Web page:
When Is It Good for Me to Have Low Interest Rates?

Find out how a low interest rate can save you money when you borrow.


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Depending on if you're borrowing or lending money, it can be beneficial to have low or high interest rates, respectively. For lenders, high interest rates are better since they are maximizing their return on their loans. For consumers, low interest rates are ideal because it allows people to borrow money without a high fee tacked on.

Interest rates are controlled by the federal funds rate, but a number of factors — including credit history, inflation and the loan amount — will determine the interest rate you get.

When Low Interest Rates Benefit Consumers
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When Low Interest Rates Benefit Consumers

If you’re borrowing money, low interest rates benefit you because you don’t have to pay as much interest. If you're investing or saving money in a deposit account, aim for high interest rates. But, if you’re a lender, low interest rates decrease the amount that others have to pay you to borrow your money. So, if you’re looking to take out a loan, a lower interest rate will help you save money.

Car Loans
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Car Loans

Securing a low interest rate saves you money over the term of the loan. Car loan rates depend on how much you’re borrowing and the term, as well as whether you borrow from a bank or a credit union. The average used-car loan for 48 months is 2.86 percent at credit unions but 5.09 percent at banks, according to SNL Financial. At LightStream, you could qualify for a 48-month new or used car loan with a rate as low as 2.49 percent. Keep in mind, your credit score has a significant impact on your auto loan rate, as well. Also, if you already have a fixed-rate car loan, your interest rate won’t be affected by an interest rate change.

Read: How to Convince the Dealership to Give You Its Lowest Auto Loan Rate

Credit Cards
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Credit Cards

Low credit card rates also benefit you if you carry a balance on your card. Average interest rates depend on the type of credit card you have. For example, cash back credit cards have the highest average rate at 20.9 percent while business credit cards have the lowest average rate at 15.37 percent. But don’t settle on the first credit card you find. Search for a low rate card to save money on interest.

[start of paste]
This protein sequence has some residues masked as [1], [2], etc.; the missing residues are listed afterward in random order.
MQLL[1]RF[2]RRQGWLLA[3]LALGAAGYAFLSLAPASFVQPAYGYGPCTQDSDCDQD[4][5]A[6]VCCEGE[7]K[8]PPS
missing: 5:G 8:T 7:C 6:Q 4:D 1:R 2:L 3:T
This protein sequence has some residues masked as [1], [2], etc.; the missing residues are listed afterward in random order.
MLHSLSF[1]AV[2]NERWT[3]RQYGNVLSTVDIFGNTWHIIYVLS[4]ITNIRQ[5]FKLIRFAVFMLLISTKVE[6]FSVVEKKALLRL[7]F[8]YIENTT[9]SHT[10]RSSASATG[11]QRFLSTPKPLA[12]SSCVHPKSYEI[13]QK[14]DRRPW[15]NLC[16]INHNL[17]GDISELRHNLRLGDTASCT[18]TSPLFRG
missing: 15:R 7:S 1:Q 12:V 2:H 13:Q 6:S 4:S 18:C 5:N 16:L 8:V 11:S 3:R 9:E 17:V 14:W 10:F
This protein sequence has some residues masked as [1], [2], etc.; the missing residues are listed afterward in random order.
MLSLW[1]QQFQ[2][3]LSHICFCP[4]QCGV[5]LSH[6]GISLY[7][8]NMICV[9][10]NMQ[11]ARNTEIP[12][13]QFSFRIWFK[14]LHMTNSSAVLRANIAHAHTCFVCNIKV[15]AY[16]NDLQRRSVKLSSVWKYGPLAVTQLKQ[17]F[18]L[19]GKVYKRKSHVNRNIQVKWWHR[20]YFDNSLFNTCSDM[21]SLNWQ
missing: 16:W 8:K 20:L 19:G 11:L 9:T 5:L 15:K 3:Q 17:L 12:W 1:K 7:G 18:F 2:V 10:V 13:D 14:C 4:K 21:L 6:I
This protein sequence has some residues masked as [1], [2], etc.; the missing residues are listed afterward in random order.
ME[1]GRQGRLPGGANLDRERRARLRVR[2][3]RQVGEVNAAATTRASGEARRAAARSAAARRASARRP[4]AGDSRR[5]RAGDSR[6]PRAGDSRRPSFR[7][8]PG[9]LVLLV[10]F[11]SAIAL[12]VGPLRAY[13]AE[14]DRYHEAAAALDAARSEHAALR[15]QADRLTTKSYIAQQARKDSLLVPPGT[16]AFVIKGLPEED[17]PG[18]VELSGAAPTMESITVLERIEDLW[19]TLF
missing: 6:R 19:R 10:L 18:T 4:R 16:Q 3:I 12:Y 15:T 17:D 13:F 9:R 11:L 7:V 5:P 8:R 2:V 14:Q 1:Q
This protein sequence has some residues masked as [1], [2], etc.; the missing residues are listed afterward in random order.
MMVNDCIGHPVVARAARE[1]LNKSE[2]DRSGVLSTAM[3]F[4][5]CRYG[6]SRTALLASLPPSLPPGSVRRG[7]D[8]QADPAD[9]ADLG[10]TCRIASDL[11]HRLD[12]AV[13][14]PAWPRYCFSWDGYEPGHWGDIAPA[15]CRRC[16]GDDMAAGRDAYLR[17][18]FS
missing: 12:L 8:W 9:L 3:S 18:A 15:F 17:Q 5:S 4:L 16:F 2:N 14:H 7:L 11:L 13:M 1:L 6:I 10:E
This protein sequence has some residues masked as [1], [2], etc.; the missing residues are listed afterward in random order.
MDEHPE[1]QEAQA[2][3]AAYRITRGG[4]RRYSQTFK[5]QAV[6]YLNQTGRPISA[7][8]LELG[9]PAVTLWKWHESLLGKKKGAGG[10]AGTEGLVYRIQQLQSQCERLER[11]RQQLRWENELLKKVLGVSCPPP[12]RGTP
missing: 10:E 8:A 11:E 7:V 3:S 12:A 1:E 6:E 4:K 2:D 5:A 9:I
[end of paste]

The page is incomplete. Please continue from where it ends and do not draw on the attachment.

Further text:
Additionally, be on the watch for balance transfer offers. You might pay a transfer fee equal to a percentage of the transfer, but if you receive a low rate or no interest rate for a year or more, it can easily pay for itself. For instance, if you are paying 18 percent interest per year on a balance of $10,000, that’s $1,800 in interest. But if you qualify for a balance transfer that charges you 0 percent interest for the next 12 months but pay a 5 percent transfer fee, the fee is only $500, and you won’t pay any interest for the next year, resulting in $1,300 in savings.

Related: How Credit Card Balance Transfers Work

Personal Loans
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Personal Loans

A personal loan is an unsecured loan that you can use for any purpose. Personal loan rates vary dramatically depending on the loan amount, loan term and your credit risk. For example, if you have a credit score of 720 or higher, average rates are between 10.3 percent and 12.5 percent. Although, if your score is between 640 and 679, expect to pay between 17.8 percent and 19.9 percent. Look around for the best personal loan rate before you decide on a loan — it could end up saving you hundred or even thousands of dollars.

Home Loans
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Home Loans

Getting a home loan when mortgage rates are low can save you a significant amount of money for years to come. The average rate for a 30-year mortgage in May 2017 is 4.05 percent. For example, Quicken Loans is currently offering a 3.99 percent interest rate on a 30-year fixed rate. For a $160,000 mortgage with a $40,000 down payment, the principal and interest payments would be $763 per month. If the rate were 4.99 percent — just 1 percent higher — the payment would be $858 per month, saving you $34,200 over the term of the mortgage.

Although, if you’ve already taken out your mortgage, you won’t benefit from a decrease in interest rates unless you have an adjustable rate mortgage. ARMs change periodically to match the prevailing interest rate. For instance, a 5/1 ARM keeps the same interest rate for the first five years and then adjusts annually thereafter.

More Interest Rates

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About the Author

Michael Keenan

Michael Keenan is a writer based in the Kansas City area, specializing in personal finance, taxation, and business topics. He has been writing since 2009 and has been published by Quicken, TurboTax and The Motley Fool.

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